- Dandot Light Railway, opened 1905. Short Narrow Gauge(NG) colliary Branch, worked by NWR
- Jacobabad-Kashmore Railway, opened 1911; worked by NWR; purchased by GoI,1945
- Jind-Panipat Railway, Indian State Section, opened 1916-17. Originally worked by EIR; later by North Western Railway
- Kalka-Simla Railway, opened 1902. Narrow Gauge(NG) railway built and worked by private company; taken over by Government of India(GoI), 1906 and worked by NWR
- Kangra Valley Railway, opened 1929. Narrow Gauge(NG) mountain railway; worked by NWR; one section closed in 1942 (reopened 1954).
- Khanpur-Chachran Railway, opened 1911. Owned by Bahawalpur Durbar; worked by NWR; also with Bahawalnagar-Fort Abbas Railway
- Khyber Railway, opened 1925. A strategic line from India to Afganistan via Khyber Pass; worked by NWR
- Larkana-Jacobabad (Sind) Light Railway, opened 1921, worked by NWR
- Ludhiana-Dhuri-Jakhal Railway, opened 1901; owned by Jind & Kotia Durbar; constructed and worked by NWR
- Mandra Bhaun Railway, opened in 1915 and worked by NWR
- Nowshera-Durgai Railway, opened 1901, worked by NWR
- Rajpura-Bhatinda Railway, opened 1884. Owned by Patalia Durbar; worked by NWR; formerly Rajpura-Pattiala Railway
Railways surveyed by NWR
- Bannu Railway Survey. Under Survey in 1909 (ref 1909 India List) by NWR on behalf of Government of India(GoI), but no evidence that it was constructed
NWR Coal Supplies
From an early daate the NWR estabished their own collieries to supply coal for their operations.See separate pages for more information:-
- Khost Colliery - owned and worked by NWR, opened in 1877 and closed on unknown date.
- Dandot Colliery - owned and worked by NWR, opened in 1894 and closed 1911.
- Sharigh Colliery - owned and worked by NWR, opened in 1894 and closed on unknown date.
- Bhaganwala Colliery - owned and worked by NWR, opened in 1894 and closed 1899.
NWR Sleeper Supplies
See separate pages for further information
- Changa Manga Forest Operation. By 1884 the NWR found itself starved of sleepers that were vital in running services on its network. This operation had been established in 1864 and started supply of sleepers in 1884
- Marala Sleeper Works, opened 1917, closed and transferred 1922-23
- Dhilwan Sleeper Works, opened 1923
- Paikhel Quarry Railway, owned by NWR, in use 1939-42
See separate pages for more information:-
- FIBIS Gallery Album Railways/NWR/H V O WATERS Collection He served as a travelling Inspector of Coaching and Goods Accounts, NWR 1907-1917. Includes a
- map of the railway network. To enlarge, click on the icon at the top left hand corner of the map.
- L/AG/46/34; “Records of the India Office relating to the North Western State Railway”; 1893-1924
- L/F/8/18/1419; “North Western Railway, Book of contracts relating to lines worked by the NorthWestern Railway Office of the Chief Examiner of Accounts”; date unspecified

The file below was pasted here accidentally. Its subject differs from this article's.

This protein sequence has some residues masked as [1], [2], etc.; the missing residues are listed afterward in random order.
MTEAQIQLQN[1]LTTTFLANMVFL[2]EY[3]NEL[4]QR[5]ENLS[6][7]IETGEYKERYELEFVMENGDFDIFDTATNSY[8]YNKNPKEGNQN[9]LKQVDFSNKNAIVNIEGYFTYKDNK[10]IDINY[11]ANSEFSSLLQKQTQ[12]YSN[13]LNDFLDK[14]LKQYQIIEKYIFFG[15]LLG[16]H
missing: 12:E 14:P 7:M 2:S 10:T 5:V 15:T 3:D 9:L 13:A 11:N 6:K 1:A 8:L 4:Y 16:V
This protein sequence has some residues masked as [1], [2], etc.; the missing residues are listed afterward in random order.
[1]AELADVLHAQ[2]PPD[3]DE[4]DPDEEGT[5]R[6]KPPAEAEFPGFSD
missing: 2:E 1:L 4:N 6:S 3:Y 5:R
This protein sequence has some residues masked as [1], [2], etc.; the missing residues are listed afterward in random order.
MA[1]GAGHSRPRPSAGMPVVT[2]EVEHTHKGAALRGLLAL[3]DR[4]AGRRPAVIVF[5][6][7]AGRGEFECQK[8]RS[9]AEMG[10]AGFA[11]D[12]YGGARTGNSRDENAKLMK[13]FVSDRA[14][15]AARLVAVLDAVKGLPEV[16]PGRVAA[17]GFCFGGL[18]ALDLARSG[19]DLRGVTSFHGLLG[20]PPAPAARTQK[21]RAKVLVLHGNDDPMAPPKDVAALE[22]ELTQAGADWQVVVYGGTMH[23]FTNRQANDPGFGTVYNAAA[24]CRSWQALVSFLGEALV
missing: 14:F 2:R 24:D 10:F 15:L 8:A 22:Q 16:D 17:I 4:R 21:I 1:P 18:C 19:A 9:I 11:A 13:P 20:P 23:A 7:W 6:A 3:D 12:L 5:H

North Western Railway Personnel gives details of NWR staff from several sources:-
- “India Civil List 1890”  and the " India List and India Office List, 1905"  for Public Works Department Railway Branch or State Railways personnel deployed to NWR gives a number of entries. The most notable of these have been listed.
- "Grace's Guide ” for notable personnel 
- "National Archives from the RAIL collection” 
Associated Auxiliary Force
- North-Western Railway Battalion. Includes mention of armoured trains
- North Western Railway School, Fairlawn, Mussoorie.
- Picture of the teachers and students of St. Andrew School, Pakistan Railways (then NWR) at Lahore, set up in the late 19th century panoramio.com, now archived.
- Berridge, Percy Stuart Attwood. Couplings to the Khyber: the story of the North Western Railway. Newton Abbot: David & Charles, 1969.
Good coverage of the largest Indian railway system, especially from a civil engineering perspective. Lacks a bibliography and poorly annotated. [Slides of the photographs used form a collection deposited at the Cambridge South Asian Archive together with copies of the North Western Railway Magazine, the monthly staff magazine edited by the author.]
- North Western Railway Magazine.
Monthly staff magazine. Some editorial content published in Urdu . No BL holdings. 2 copies (November 1942, December 1945) are held in the Berridge Papers, Cambridge South Asian Archive.
- Terry Case, North Western Railway. Includes a section about Hal Waters (refer photograph album above)
- "History of Northern Railway", Northern Railway.
- Quetta to Lahore by Rail 1925 All Things Pakistan, now an archived website
- "Breakup of the North Western Railway and the Anglo-Indian community" by Kenneth Hugh Staynor. indiaofthepast.org
- Images of British Steam Locomotives used by North Western Railways Ghilzai:panoramio.com, now archived.
- An old photograph of a Railway Inspection trolley with removeable sailboard used on NWR Hyderabad-Kotri, Sindh, Pakistan. Ghilzai:panoramio.com, now archived.
- Photograph of Troops travelling by train taken by Private J W Linley of the 2nd Battalion, The Northamptonshire Regiment compiled whilst serving in India 1923-1938. flickr.com/photos/northampton_museum
Historical books online
- Some railway personnel in 1898. Page 179 Quarterly Civil List for the Punjab: Corrected up to 1st October 1898 Archive.org
- " Administration Report on the Railways in India – corrected up to 31st March 1918"; Superintendent of Government Printing, Calcutta; page 106; Retrieved 20 Dec 2015
- Institution of Civil Engineers "Biographical Dictionary of Civil Engineers in Great Britain and Ireland - O'Callaghan, Francis Langford "; Retrieved on 9 Jul 2016
- "The Imperial Gazetteer of India" v. 21, p. 14.; Retrieved on 13 Jul 2016
- “British Library Archives and Manuscripts Catalogue” - Search; Retrieved 30 May 2016
- Fibis Records, scans of original ”
- " India List and India Office List, 1905" Retrieved on 30 May 2016
- “Grace’s Guide”; Retrieved 30 May 2016
- “National Archives” ”; Retrieved 30 May 2016